• and the availability of the necessary knowledge at the precise moment of need (keyword: learning on demand)

Ergo: New Learning requires eLearning, even if only in terms of location and time agnosticism. However, not every eLearning method automatically meets the other New Learning criteria. Below, you will find three example learning methods and technologies that are perfectly suited for this, and that explain in more detail what is important in New Learning.

 

Microlearning

Rapid changes, digitalization and new challenges mean that knowledge needs to be accessed quickly—so far, so familiar. Networked technologies are everywhere, and they enable us to meet this demand: We google solutions on our smartphones—whether we’re looking for a dinner recipe, information on building a shelf, or a video tutorial on playing the ukulele. The same thing is happening in the agile world of work. The effect: We no longer stock up on knowledge, but instead acquire it through a Google search in response to problems and needs, often before, after, or alongside our work. This informal learning is already going on, and is worth supporting: In contrast to complex web-based training courses involving hours of study, knowledge can also be taught in small units and thus in line with our new learning habits. It’s called microlearning

Each learning unit requires between one and a maximum of 15 minutes of learning effort, and can be handled in a wide variety of formats—be it explanatory videos, short quizzes, flashcards, infographics, or just a single piece of knowledge (nugget) from a web-based training on a very specific topic. 

These varieties of microlearning content can be found and retrieved on the learner’s desktop or phone, whenever the knowledge is needed. The benefit: The immediate application of the newly learned knowledge ensures that it is absorbed quickly.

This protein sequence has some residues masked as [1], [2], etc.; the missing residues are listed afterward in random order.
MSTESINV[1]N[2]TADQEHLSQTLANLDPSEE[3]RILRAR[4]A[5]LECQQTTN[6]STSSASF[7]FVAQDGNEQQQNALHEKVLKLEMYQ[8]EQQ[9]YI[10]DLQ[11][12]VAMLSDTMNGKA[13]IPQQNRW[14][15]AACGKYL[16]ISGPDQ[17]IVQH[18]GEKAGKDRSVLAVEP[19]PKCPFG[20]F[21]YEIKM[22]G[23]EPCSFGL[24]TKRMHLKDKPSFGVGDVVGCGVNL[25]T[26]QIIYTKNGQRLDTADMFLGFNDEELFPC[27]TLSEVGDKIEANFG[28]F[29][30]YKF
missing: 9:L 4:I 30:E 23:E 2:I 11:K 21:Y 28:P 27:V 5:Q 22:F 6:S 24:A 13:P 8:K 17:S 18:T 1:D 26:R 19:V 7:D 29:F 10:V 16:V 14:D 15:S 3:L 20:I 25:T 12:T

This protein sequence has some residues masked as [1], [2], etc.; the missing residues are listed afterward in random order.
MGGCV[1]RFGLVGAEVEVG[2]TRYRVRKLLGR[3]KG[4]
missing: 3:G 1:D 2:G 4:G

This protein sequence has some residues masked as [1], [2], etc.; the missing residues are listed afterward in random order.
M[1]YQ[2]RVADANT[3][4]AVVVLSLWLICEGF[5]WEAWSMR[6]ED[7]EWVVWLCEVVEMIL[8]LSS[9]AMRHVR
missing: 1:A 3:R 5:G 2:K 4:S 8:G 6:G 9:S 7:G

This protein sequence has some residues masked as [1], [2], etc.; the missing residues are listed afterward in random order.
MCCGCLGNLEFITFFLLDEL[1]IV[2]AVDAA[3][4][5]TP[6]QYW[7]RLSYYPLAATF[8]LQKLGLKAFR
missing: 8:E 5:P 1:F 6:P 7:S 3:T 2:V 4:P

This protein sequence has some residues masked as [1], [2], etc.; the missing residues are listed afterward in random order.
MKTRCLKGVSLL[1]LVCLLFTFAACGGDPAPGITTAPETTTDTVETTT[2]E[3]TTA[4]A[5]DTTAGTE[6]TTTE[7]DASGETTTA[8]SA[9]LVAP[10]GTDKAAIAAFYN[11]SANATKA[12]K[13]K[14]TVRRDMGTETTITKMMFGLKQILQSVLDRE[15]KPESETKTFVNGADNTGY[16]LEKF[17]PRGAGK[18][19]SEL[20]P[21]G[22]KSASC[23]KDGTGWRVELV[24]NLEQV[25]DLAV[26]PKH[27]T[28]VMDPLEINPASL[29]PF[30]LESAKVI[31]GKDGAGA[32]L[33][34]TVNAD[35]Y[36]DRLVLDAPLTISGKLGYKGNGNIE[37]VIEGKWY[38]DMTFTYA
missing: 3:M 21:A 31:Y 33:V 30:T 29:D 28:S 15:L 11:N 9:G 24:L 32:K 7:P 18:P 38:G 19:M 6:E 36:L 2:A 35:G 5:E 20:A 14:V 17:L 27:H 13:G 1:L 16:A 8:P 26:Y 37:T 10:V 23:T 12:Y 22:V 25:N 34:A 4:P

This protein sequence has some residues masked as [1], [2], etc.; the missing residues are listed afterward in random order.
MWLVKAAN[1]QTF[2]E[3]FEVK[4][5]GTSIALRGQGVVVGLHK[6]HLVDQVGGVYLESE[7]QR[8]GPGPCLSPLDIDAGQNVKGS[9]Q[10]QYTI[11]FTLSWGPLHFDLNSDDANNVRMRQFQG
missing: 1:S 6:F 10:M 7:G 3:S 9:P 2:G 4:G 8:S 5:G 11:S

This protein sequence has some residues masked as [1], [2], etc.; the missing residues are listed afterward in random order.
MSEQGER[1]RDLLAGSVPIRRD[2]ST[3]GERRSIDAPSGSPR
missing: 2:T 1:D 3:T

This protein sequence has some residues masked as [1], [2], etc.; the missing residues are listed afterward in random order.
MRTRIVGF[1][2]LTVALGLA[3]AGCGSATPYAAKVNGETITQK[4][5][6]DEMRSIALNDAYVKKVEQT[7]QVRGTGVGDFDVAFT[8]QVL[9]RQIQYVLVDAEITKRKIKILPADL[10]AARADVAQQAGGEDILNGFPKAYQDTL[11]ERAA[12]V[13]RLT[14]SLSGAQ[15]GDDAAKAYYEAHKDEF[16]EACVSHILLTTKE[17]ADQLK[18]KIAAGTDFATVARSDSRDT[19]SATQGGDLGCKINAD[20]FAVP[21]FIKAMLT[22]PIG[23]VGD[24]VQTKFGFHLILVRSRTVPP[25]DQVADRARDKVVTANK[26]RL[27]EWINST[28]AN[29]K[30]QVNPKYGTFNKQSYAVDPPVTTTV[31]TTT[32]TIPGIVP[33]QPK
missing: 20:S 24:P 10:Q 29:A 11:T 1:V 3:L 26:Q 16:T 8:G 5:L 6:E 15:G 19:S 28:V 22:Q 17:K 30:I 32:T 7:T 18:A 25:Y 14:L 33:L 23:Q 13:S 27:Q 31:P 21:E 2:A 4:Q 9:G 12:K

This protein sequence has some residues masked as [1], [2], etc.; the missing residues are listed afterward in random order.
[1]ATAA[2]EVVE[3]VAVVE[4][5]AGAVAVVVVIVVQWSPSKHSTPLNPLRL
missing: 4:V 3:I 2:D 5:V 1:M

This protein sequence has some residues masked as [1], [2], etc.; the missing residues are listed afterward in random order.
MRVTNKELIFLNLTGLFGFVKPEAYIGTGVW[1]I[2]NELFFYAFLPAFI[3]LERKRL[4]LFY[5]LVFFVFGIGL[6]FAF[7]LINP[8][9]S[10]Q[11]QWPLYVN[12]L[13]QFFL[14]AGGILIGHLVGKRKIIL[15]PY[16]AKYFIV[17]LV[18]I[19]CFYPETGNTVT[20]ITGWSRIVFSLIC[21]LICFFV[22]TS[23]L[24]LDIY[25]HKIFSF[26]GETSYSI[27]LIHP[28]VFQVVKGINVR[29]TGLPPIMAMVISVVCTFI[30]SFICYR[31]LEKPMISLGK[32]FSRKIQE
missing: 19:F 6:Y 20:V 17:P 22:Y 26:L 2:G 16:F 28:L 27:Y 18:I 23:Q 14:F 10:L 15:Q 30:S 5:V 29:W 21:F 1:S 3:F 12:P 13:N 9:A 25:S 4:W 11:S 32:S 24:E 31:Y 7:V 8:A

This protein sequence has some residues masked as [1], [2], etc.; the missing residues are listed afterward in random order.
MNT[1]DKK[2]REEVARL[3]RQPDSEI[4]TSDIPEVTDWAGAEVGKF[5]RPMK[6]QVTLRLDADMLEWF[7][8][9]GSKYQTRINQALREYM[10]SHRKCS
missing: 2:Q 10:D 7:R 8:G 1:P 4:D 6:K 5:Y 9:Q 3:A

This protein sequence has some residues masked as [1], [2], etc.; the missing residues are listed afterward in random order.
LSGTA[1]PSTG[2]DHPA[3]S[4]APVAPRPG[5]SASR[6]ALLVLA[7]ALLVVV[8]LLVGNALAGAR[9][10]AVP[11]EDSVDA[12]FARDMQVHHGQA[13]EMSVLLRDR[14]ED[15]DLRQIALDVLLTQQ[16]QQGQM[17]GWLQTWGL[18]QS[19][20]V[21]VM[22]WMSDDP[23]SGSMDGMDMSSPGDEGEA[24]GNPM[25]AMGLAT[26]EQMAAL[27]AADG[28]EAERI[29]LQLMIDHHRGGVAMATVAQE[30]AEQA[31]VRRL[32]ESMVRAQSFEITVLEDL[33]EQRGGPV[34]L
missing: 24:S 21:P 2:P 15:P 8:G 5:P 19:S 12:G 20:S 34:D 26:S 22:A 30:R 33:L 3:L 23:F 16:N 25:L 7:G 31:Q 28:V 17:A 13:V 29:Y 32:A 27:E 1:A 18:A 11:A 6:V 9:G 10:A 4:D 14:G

Adaptive learning

New Work focuses on the individual and their needs—so New Learning should do the same. For a long time, it was said that eLearning could not be sufficiently customized and therefore could not replace face-to-face learning. However, professional eLearning software has now created a wealth of functions that customize eLearning in a way that no face-to-face training course that does not take place 1:1 would. It’s called adaptive learning.

Learning processes and content can be adapted on the basis of information such as interactions, tests, learning times, personal preferences and environment (keyword: learning analytics). For example, the user’s individual level of knowledge can be taken into account through pre-tests. Learners with a lot of prior knowledge skip basic content (no demotivation through redundancy), while learners with little prior knowledge start with the relevant basic material (no demotivation through overload). Another type of adaptation segments learners by learning type/learning preferences. For example, auditory learners are primarily offered audio files, while learners who prefer reading and writing work primarily with text and tasks such as fill-in-the-gap exercises.